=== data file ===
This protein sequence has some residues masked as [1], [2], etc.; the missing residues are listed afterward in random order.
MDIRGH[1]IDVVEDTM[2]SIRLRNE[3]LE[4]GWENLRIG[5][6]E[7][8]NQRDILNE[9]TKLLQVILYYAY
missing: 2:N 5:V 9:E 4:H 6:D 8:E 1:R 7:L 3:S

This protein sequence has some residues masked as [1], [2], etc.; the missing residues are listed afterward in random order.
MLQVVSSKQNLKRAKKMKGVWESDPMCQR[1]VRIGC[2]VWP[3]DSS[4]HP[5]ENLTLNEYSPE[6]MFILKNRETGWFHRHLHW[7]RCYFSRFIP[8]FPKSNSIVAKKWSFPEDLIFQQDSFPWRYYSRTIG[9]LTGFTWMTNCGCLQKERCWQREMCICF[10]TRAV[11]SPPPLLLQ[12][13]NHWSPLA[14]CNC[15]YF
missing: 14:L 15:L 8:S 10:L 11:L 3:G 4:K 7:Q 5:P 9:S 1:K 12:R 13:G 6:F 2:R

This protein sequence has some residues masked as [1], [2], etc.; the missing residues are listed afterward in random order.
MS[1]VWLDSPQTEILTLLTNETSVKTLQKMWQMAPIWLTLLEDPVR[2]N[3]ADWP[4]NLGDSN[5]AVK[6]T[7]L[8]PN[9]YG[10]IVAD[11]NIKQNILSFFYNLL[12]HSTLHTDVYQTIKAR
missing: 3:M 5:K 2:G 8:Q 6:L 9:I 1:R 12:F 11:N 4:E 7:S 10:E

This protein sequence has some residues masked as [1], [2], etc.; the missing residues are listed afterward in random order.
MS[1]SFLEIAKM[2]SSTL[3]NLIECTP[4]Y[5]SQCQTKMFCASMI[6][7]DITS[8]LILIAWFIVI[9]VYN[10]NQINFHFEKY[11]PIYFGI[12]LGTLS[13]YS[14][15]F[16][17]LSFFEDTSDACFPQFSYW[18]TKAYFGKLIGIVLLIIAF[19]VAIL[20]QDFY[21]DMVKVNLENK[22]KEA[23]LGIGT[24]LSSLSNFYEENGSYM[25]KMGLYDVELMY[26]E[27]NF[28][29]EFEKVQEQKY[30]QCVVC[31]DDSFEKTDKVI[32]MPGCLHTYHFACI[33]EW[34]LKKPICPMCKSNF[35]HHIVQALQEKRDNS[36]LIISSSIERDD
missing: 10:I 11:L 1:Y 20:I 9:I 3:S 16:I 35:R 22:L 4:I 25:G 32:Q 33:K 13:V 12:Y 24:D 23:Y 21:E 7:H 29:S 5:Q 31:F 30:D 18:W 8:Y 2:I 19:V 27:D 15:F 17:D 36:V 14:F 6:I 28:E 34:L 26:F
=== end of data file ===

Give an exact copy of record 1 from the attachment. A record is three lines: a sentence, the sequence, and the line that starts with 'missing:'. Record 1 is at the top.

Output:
This protein sequence has some residues masked as [1], [2], etc.; the missing residues are listed afterward in random order.
MDIRGH[1]IDVVEDTM[2]SIRLRNE[3]LE[4]GWENLRIG[5][6]E[7][8]NQRDILNE[9]TKLLQVILYYAY
missing: 2:N 5:V 9:E 4:H 6:D 8:E 1:R 7:L 3:S